We know that Company A's total sales revenue in 2021 was £550,000, and its market share is 7 per cent.

    Market size =£550,0000.07=£7,857,143

    The market size is £7,857,143.

    Market Calculations: Market growth

    Market growth measures how much a market has changed. It represents the rate at which the market is increasing (or decreasing in some cases).

    It measures the percentage of change in the market between two years. Market growth is not the same as sales growth. Sales growth is the change in the number of sales between two years.

    Just because sales during a certain period have increased does not mean that market share has also increased. In a growing market, sales often increase due to the general growth of the market, especially when compared to other, more stagnant markets. Increased sales do not automatically mean increased market share.

    Market Calculations: Market and sales growth formula

    The following are the formulas for market growth and sales growth:

    Market Growth (%) =Change in market sizeOriginal size of the market x 100Sales Growth (%) =Change in total salesTotal sales in first year x 100

    1. The size of the market in 2019 was £1.7 million. The size of the market in 2020 is £2 million. What is the market growth rate of this market?

    Market Growth = £ 2 million - £ 1.7 million£ 1.7 million=£ 300,000£ 1.7 million=17.65%

    The market growth rate is 17.65 per cent.

    2. In 2019, Company X's total sales were £700,000. In 2020 Company X's total sales amount to £750,000. What is the total sales growth of Company X?Sales Growth =£750,000 -£700,000£700,000 =£50,000£700,000=0.0714 =7.14%The total sales growth of Company X was 7.14 per cent.

    How to calculate market cap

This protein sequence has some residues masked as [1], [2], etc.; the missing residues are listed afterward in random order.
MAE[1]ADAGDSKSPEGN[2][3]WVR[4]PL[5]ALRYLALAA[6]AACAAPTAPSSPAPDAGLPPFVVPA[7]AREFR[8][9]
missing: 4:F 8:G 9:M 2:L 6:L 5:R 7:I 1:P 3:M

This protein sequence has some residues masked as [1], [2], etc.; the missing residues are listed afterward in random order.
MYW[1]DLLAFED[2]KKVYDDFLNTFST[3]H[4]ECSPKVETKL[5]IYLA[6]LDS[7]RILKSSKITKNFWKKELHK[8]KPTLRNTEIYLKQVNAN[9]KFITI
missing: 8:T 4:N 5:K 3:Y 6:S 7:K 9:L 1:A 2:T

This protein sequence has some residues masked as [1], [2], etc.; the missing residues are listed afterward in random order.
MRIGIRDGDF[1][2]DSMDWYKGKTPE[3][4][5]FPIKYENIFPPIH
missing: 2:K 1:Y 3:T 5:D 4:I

To understand market capitalisation calculations, let's first take a look at what market capitalisation means.

    Market capitalisation is important because it allows investors to see the value of one company compared to others.

    Market capitalisation, often called 'market cap' or market value, is defined as the value of a company's outstanding shares.

    Market capitalisation measures what a company is worth on the market. Market capitalisation calculations are made for companies that are trading publicly (public limited companies).

    Take a look at our explanation of Business Ownership to find out more about public limited companies.

    They help predict the company's future value, as it shows the amount of money people and organisations are willing to pay for shares in the company.

    How to calculate market value

    To calculate market value, we need to know the value of two variables: the number of outstanding shares and the current share price. The market capitalisation formula is as follows:

    Market Cap = Number of outstanding shares x Current share price

    A public limited company has 100 shares outstanding, and the current share price of each share is £ 5,000. What is the company's market capitalisation?